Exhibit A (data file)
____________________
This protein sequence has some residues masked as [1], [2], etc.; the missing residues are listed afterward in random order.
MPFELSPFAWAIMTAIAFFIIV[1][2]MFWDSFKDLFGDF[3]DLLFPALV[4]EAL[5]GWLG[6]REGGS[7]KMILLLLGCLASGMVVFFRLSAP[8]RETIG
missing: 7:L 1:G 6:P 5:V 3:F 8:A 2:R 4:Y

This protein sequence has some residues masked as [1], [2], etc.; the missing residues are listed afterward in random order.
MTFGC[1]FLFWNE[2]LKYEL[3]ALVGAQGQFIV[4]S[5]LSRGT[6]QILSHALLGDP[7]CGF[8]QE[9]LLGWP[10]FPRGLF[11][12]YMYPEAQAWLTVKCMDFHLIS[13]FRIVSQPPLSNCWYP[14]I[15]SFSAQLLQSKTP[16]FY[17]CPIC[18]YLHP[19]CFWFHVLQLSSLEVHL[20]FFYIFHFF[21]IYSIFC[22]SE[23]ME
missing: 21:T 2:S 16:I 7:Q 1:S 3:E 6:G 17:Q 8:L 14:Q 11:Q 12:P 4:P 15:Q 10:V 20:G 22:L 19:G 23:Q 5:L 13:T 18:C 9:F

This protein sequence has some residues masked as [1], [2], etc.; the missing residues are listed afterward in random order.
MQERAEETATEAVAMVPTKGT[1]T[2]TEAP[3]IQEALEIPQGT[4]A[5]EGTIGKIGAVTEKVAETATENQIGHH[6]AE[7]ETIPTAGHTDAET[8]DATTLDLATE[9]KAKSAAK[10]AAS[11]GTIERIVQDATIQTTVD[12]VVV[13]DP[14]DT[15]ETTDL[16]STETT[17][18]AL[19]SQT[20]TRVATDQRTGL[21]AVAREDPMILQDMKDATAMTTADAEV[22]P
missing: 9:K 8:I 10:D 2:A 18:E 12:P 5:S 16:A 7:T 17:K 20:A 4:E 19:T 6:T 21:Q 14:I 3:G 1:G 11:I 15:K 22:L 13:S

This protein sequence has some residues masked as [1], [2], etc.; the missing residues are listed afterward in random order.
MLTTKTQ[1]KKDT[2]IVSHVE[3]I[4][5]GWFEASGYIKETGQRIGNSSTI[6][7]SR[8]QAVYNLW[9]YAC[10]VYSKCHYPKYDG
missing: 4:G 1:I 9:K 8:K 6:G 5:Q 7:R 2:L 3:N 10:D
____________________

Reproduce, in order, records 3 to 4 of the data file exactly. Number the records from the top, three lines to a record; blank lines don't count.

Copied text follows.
This protein sequence has some residues masked as [1], [2], etc.; the missing residues are listed afterward in random order.
MQERAEETATEAVAMVPTKGT[1]T[2]TEAP[3]IQEALEIPQGT[4]A[5]EGTIGKIGAVTEKVAETATENQIGHH[6]AE[7]ETIPTAGHTDAET[8]DATTLDLATE[9]KAKSAAK[10]AAS[11]GTIERIVQDATIQTTVD[12]VVV[13]DP[14]DT[15]ETTDL[16]STETT[17][18]AL[19]SQT[20]TRVATDQRTGL[21]AVAREDPMILQDMKDATAMTTADAEV[22]P
missing: 9:K 8:I 10:D 2:A 18:E 12:P 5:S 16:A 7:T 17:K 20:A 4:E 19:T 6:T 21:Q 14:I 3:G 1:G 11:I 15:K 22:L 13:S

This protein sequence has some residues masked as [1], [2], etc.; the missing residues are listed afterward in random order.
MLTTKTQ[1]KKDT[2]IVSHVE[3]I[4][5]GWFEASGYIKETGQRIGNSSTI[6][7]SR[8]QAVYNLW[9]YAC[10]VYSKCHYPKYDG
missing: 4:G 1:I 9:K 8:K 6:G 5:Q 7:R 2:L 3:N 10:D